Maths in IT #1: Basic set theory

Welcome back everyone. Today I have a little something different for you. No new language or framework, but something that’s been around for millennia: maths.
When asking programmers about maths you’ll find two kinds of people, those who say you don’t need maths to be a good programmer and those who say maths is essential. Personally I think both are true. For some applications and industries you really don’t need advanced maths, but go into robotics, machine learning, statistics, or that kind of thing and you’re going to need maths, lots of it. And whether you need it or not, computers, programming languages and databases all wouldn’t exist without maths.
For now, let’s put it this way: knowing a thing or two about maths gives you an edge as a programmer!

Maths is everywhere: physics, chemistry, biology, economy and, yes, even in the arts! For this series I’ll focus on the maths we need in IT. I don’t know how much entries it’s going to have or what I’ll be discussing (and what I won’t be discussing), but I’ll be sure to keep it somewhat practical. No prior maths knowledge is assumed. Don’t worry, I’ll still post about code once in a while too!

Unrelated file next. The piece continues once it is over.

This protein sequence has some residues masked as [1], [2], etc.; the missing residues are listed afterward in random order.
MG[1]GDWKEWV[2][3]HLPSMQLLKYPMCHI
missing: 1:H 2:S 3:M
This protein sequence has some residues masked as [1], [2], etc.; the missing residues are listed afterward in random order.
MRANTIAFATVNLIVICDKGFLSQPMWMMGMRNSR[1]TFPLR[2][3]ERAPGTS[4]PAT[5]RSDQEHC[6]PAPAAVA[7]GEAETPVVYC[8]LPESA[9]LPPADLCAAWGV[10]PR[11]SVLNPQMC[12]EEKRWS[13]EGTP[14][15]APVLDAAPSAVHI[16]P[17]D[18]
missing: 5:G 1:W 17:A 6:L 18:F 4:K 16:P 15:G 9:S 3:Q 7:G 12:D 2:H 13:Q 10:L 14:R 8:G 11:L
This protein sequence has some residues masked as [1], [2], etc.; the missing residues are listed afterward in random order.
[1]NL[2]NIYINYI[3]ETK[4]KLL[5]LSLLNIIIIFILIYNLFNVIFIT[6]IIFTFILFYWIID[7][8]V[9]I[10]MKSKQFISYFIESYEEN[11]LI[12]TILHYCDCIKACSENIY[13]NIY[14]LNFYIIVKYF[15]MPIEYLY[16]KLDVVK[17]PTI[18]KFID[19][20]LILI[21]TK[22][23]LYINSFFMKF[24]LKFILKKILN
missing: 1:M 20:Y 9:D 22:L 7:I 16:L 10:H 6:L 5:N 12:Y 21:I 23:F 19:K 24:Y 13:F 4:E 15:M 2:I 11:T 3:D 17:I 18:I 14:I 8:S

1. Maths in IT #1: Basic set theory
  2. Maths in IT #2: Venn diagrams
  3. Maths in IT #3: Algebra of sets
  4. Coming soon…


Do I need to tell you why we should study collections? You probably use them in your code every day in the form of arrays, database tables, lists or hash tables. What you probably didn’t know is that collections have a lot of mathematical theory! Since collections are very important in both maths as in programming I’m going to start this series here. More specifically we’re going to talk about sets.

A set is an unordered collection containing only distinct values.

Let’s look at an example of a set in real life. Do you collect anything? Maybe you collect old records, each record in your collection can be uniquely identified and doubles are for trading or selling. Also, no matter in which order you put the records on the shelf, it’s still the same collection of records. So a record collection is really a set.

Likewise we can have a collection of paintings or stamps. Another collection is an alphabet, for example the English, Russian or Greek alphabet. Using these alphabets we can construct a language. We have natural languages (like the ones I just mentioned) and formal languages. Programming languages like C#, Java, C or Haskell are examples of formal languages.

A collection in maths is usually indicated by a single suggestive capital letter, such as R for records, S for stamps or A for alphabet. If we have more than one collection we can use index notations to uniquely identify them: A_{1}, A_{2}, A_{3}

The notation for a single collection containing elements a, b and c is \{a, b, c\}. This is called the explicit definition. We can now declare a collection A as A = \{a, b, c\}.